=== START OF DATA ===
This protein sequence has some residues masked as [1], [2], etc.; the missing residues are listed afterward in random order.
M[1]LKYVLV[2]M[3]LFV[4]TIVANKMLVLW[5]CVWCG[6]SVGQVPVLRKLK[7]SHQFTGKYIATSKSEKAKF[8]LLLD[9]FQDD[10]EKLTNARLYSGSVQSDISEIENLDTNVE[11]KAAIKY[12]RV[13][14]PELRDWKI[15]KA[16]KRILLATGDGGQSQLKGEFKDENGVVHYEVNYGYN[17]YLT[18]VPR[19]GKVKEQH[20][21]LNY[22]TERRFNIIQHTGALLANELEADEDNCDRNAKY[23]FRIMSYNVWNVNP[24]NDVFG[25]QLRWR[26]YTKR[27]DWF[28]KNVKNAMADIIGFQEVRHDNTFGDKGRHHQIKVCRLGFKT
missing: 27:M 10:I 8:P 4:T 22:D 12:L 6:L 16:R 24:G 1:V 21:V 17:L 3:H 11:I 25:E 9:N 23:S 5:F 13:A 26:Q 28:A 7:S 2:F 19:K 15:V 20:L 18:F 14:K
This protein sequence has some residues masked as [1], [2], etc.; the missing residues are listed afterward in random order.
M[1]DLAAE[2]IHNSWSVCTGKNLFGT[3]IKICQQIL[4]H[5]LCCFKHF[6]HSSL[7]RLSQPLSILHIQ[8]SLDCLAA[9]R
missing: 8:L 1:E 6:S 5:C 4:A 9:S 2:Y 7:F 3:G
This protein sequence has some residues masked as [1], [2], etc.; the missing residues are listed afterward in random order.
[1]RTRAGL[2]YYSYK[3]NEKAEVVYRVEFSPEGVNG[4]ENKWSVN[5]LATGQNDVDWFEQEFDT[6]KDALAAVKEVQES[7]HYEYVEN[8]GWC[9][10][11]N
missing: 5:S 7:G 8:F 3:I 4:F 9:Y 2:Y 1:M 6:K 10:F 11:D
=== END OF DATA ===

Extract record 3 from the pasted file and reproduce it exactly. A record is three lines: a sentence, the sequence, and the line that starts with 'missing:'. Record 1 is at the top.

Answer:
This protein sequence has some residues masked as [1], [2], etc.; the missing residues are listed afterward in random order.
[1]RTRAGL[2]YYSYK[3]NEKAEVVYRVEFSPEGVNG[4]ENKWSVN[5]LATGQNDVDWFEQEFDT[6]KDALAAVKEVQES[7]HYEYVEN[8]GWC[9][10][11]N
missing: 5:S 7:G 8:F 3:I 4:F 9:Y 2:Y 1:M 6:K 10:F 11:D